• Customers at higher tiers will be fewer in number. Meaning there’s less people redeeming special rewards that cost more financially.

  • Tiered rewards demonstrate an unrivalled ability to make people fear missing out. They encourage customers to climb the ranks. In the process making them more profitable to your business. 

Tiered loyalty programmes also add a social aspect. In the eyes of customers, reaching a higher rank implies higher social standing. Adding exclusive benefits (like free shipping, early access and invites to special events) also adds to the allure. And since these customers are your most profitable, the revenue they generate outweigh the cost of special incentives. 



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The costs have wider implications 

But with the right solution and strategies, the value a loyalty programme can bring significantly offsets those costs.

There’s not just a financial cost of implementing loyalty programmes. Setting up loyalty initiatives takes time. Not only are they time-consuming, the ongoing management and maintenance of loyalty programmes require resources.

As we’ve explored, there are various ways you can optimise the costs of your loyalty programme. There’s also differences in cost implications for buying or building one in-house.

Refer to our full guide to see all the numbers you need in our cost summary. The guide also includes a table that scores an in-house loyalty programme and an outsourced one on 12 key factors. 


Should You Build or Buy Your Loyalty Programme





Q1: What are the main costs involved in implementing a loyalty programme?
The main costs of implementing a loyalty programme include initial setup expenses (planning, development, testing, technology), ongoing operational costs (maintenance, support, marketing), and the cost of rewards and incentives. The total cost depends on whether you build the programme in-house or use a loyalty software solution.

Q2: How can a loyalty programme impact customer relationships?
A well-designed loyalty programme can significantly improve customer relationships by providing personalised experiences, valuable rewards, and a sense of belonging. By nurturing customer loyalty, businesses can increase customer retention, encourage repeat purchases, and foster brand advocacy, ultimately leading to long-term, profitable relationships.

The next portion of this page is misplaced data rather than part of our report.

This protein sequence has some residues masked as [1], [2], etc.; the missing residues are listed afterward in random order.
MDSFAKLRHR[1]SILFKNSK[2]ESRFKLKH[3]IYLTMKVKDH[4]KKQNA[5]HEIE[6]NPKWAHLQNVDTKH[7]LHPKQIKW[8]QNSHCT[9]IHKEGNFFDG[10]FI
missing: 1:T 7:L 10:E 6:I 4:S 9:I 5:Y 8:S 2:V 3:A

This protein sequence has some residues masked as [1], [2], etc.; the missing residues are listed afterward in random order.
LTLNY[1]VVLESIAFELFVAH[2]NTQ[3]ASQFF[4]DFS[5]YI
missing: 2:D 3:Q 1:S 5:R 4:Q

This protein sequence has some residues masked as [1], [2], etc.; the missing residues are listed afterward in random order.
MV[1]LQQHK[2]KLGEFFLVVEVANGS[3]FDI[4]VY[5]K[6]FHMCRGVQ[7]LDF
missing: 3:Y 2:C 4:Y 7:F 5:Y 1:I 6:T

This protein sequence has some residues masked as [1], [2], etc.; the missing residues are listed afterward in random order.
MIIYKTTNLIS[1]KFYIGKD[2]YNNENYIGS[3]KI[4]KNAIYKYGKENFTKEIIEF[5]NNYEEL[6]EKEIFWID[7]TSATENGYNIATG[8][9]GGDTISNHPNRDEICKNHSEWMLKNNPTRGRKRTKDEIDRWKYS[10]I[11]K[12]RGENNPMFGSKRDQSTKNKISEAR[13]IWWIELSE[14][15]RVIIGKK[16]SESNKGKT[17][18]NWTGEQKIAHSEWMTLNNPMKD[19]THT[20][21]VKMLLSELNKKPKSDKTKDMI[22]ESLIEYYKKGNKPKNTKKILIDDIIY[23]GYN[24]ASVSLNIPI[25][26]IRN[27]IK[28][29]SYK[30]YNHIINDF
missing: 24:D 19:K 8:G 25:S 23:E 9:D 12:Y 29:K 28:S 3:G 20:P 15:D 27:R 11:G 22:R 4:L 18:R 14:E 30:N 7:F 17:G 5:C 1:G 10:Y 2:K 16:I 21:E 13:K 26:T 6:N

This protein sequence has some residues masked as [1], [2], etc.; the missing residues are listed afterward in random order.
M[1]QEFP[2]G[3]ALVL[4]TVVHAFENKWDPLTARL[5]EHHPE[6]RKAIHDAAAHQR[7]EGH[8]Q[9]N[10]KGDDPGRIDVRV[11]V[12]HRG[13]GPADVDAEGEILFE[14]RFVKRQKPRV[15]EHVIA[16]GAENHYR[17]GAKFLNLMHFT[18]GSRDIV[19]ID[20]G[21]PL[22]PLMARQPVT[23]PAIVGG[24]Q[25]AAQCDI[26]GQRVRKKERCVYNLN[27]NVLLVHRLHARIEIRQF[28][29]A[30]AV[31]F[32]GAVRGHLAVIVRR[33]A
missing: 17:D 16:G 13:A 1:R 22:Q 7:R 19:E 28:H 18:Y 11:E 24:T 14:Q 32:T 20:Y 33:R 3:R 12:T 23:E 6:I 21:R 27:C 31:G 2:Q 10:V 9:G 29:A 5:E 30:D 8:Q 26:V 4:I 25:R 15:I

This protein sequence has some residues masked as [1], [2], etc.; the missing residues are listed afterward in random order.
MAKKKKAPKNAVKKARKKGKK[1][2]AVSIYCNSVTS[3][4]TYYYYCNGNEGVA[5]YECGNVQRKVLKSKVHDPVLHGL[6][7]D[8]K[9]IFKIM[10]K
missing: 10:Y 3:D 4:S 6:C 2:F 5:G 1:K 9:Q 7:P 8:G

Q3: What marketing strategies can be used to promote a loyalty programme?
Effective marketing strategies for promoting a loyalty programme include audience segmentation, targeted email campaigns, social media promotions, and leveraging digital channels. A/B testing can help optimise promotional materials for higher conversion rates. Integrating the loyalty programme with the point of sale system can also increase visibility and participation.

Q4: What are the advantages of building a loyalty programme in-house?
Building a loyalty programme in-house provides more control over customisation and seamless integration with existing systems. It allows for unique, purpose-built architecture tailored to the business's specific needs. However, in-house development can be time-consuming and requires significant upfront costs and ongoing maintenance.

Q5: How do the costs differ between in-house and third-party loyalty solutions?
In-house loyalty programmes typically have higher upfront costs for development, technology, and staffing. Third-party loyalty software solutions offer more economical pricing models with lower upfront costs and fixed monthly fees. They also provide faster time-to-market and increasingly flexible features, making them cost-effective for many businesses.

Q6: What are the ongoing costs of running a loyalty programme?
The ongoing costs of running a loyalty programme include maintenance, support, marketing, and the cost of rewards and incentives. Businesses need to allocate resources for hiring experts, providing customer service, training staff, and continuously optimising the programme. The cost of rewards depends on the reward structure and budget allocation.

Q7: How can businesses measure the ROI of their loyalty programme?
Businesses can measure the ROI of their loyalty programme by analysing net gain, expenses, cost-benefit, and customer behaviour. Key metrics include increased sales, repeat purchases, and customer lifetime value. Surveys and feedback mechanisms can also help assess the programme's impact on customer loyalty and brand advocacy.

Q8: What strategies can businesses use to make their loyalty programme cost-effective?
Strategies for making a loyalty programme cost-effective include audience segmentation, tiered rewards, A/B testing, and leveraging digital channels. By targeting the most profitable customer segments and offering personalised rewards, businesses can maximise the impact of their programme while minimising costs.

Q9: How can a loyalty platform help businesses manage their loyalty programme?
A loyalty platform can help businesses manage their loyalty programme by providing a scalable, purpose-built, and user-friendly solution. It offers features such as audience segmentation, targeted campaigns, and real-time tracking of member activity and rewards. A loyalty platform can also provide valuable insights into customer behaviour and preferences.

Q10: What are the long-term benefits of implementing a loyalty programme?
The long-term benefits of implementing a loyalty programme include increased customer retention, higher customer lifetime value, and enhanced brand advocacy. By nurturing loyal customers, businesses can generate sustainable revenue growth and build a competitive advantage in their market. A well-designed loyalty programme can also provide valuable customer insights and inform future marketing strategies.